What I mean by this has a lot to do with your experience of your parents’ marriages. I know a good bit about your family life (name removed to protect the innocent) and a little about your family life (name removed because of the witness protection act & his testimony against the mob) and from what I know I would assume that you both feel as though there are parts that you would like to emulate and there are parts that you would like to completely avoid. That’s why I would like to talk about “defaults.” You will not automatically become your parents (for good or bad) but the experiences you have had in watching their marriages will help to form you for good and bad. In my opinion those experiences can form “defaults” that you naturally go towards.

What this means is that how your parents fought, treated each other, communicated, parented, etc. are all a part of who you are and you will have a natural tendency to coast toward those behaviors. If your mother had a tendency to horde money, or your father had a tendency to love his yard more than his children, or your parents had a tendency to fight with the goal of slashing each other’s throats, or one spouse had a tendency to humiliate the other spouse in public, etc. then you need to watch out for those behaviors within yourself. You are not doomed to become your parents (or for that matter blessed to naturally become your parents) but if you do not watch out for some of the behaviors that you don’t like in their relationships then you will find them slowly creeping into your lives. After all your parent’s relationship with their spouse is the closest you will ever be to studying someone else’s relationship. You have learned a great deal for good and bad from watching those relationships so carefully. If you don’t watch out for it you will probably find yourself doing the very things that you had always hated when your parents did them to each other.

I don’t mean for this to be a cut on your parents because we all have our faults and the goal is for our kids to get better at things than we are. I know that one day Adam and Noah will look over at me and think “Dad should be treating Mom this way” and hopefully their marriage will be even more successful that ours because of it. Should you have children the same will be true with them.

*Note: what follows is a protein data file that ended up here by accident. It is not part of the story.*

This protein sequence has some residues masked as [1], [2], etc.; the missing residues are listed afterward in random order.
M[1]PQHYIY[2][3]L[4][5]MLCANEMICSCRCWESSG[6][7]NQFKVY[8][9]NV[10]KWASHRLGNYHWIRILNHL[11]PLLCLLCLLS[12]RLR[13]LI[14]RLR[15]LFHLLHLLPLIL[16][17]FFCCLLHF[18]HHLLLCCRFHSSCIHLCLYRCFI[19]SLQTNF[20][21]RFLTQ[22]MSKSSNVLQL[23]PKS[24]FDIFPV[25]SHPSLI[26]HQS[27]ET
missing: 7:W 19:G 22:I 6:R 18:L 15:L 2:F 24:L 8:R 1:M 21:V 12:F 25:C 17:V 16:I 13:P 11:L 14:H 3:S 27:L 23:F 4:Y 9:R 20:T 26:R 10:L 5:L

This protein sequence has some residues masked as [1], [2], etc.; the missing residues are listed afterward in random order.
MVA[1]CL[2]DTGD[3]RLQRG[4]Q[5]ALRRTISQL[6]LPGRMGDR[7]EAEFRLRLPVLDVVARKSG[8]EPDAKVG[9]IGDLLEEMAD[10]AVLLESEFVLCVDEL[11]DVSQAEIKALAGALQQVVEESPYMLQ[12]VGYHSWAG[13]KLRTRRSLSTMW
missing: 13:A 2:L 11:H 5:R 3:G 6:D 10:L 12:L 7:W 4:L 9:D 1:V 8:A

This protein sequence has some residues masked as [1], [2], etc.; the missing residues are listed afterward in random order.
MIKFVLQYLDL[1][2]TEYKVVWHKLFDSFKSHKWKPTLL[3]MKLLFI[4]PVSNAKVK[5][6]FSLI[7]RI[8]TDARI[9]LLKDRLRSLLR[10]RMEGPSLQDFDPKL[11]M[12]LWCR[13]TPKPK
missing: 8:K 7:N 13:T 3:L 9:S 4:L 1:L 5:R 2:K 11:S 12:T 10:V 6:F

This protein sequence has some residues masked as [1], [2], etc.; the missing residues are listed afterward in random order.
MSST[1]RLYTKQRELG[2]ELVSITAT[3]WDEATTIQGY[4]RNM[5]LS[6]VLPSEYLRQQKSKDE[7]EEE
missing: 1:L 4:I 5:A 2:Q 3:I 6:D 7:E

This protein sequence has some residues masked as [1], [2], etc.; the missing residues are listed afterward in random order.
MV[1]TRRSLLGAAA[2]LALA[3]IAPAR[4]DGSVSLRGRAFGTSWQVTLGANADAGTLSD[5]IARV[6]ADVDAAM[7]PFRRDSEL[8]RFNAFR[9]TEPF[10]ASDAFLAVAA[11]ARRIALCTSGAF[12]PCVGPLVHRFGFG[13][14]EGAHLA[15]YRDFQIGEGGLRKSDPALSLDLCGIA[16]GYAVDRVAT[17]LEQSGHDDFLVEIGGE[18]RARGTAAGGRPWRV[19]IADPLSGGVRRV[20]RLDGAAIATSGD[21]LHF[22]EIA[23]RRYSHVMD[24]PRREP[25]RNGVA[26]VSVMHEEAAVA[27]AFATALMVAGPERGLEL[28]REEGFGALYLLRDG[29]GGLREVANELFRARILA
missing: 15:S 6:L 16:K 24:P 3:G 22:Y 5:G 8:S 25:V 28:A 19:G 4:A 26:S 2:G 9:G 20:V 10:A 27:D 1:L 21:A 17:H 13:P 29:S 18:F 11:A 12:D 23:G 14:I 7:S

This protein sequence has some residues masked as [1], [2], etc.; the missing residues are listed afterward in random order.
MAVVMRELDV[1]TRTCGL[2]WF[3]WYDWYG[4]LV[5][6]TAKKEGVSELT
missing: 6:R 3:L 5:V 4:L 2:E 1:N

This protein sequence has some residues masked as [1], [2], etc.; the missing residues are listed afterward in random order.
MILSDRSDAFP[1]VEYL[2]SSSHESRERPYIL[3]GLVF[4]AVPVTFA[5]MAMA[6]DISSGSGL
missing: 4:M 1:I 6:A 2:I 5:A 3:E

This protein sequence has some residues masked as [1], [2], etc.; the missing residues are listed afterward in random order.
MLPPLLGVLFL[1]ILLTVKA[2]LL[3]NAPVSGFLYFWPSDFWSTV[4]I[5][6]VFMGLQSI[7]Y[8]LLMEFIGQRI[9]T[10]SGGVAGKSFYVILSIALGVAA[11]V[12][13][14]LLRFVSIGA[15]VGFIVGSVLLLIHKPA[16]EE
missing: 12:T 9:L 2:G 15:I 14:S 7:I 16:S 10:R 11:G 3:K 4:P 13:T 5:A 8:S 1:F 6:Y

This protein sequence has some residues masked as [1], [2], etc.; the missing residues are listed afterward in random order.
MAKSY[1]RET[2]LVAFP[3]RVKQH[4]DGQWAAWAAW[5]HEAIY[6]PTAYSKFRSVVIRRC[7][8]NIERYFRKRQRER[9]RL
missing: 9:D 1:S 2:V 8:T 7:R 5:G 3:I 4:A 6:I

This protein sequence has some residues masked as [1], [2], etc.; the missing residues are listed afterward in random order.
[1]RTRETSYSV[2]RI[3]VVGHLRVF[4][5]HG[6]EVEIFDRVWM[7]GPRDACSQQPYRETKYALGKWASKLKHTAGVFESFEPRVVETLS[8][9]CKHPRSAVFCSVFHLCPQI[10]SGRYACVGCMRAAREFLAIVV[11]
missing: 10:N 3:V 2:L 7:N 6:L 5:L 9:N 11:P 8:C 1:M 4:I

Overcoming our negative defaults takes work. We have to constantly be on the look out for them and also be willing to do what is necessary to overcome them. Obviously we head towards these defaults because they are easy for us. That means overcoming them will probably not be easy. I am a firm believer that successful marriages are such because of work (and I don’t merely define successful as staying together). The couple that purposely works at loving each other is usually the one that stays loving each other. Working at overcoming our relational defaults is one item that a couple needs to work on so that they will continue loving each other as well as they possibly can.

If we were meeting together I would assign you both some “homework” for us to talk about together the next week. We’re not meeting together so we can’t really talk about this together but I think I’ll still assign the homework. The first week’s normal homework would be to go out to eat somewhere and write out answers to the following questions and discuss it:

1. What is it about your parents’ relationships with their spouse that you dislike the most and wish to avoid in your marriage?
2. What is it about your in-laws’ relationships with their spouses that you most dislike and wish to avoid in your marriage?
3. How can you help each other avoid these behaviors?

I try to encourage each couple I talk with to give each other permission to lovingly (and that is most important) call each other on behavior when they begin to act out on the behaviors they have discussed. How to do that comes under “fighting fair” and typically we would talk about that the next week. In our present case I will simply email you next week.

Until next week.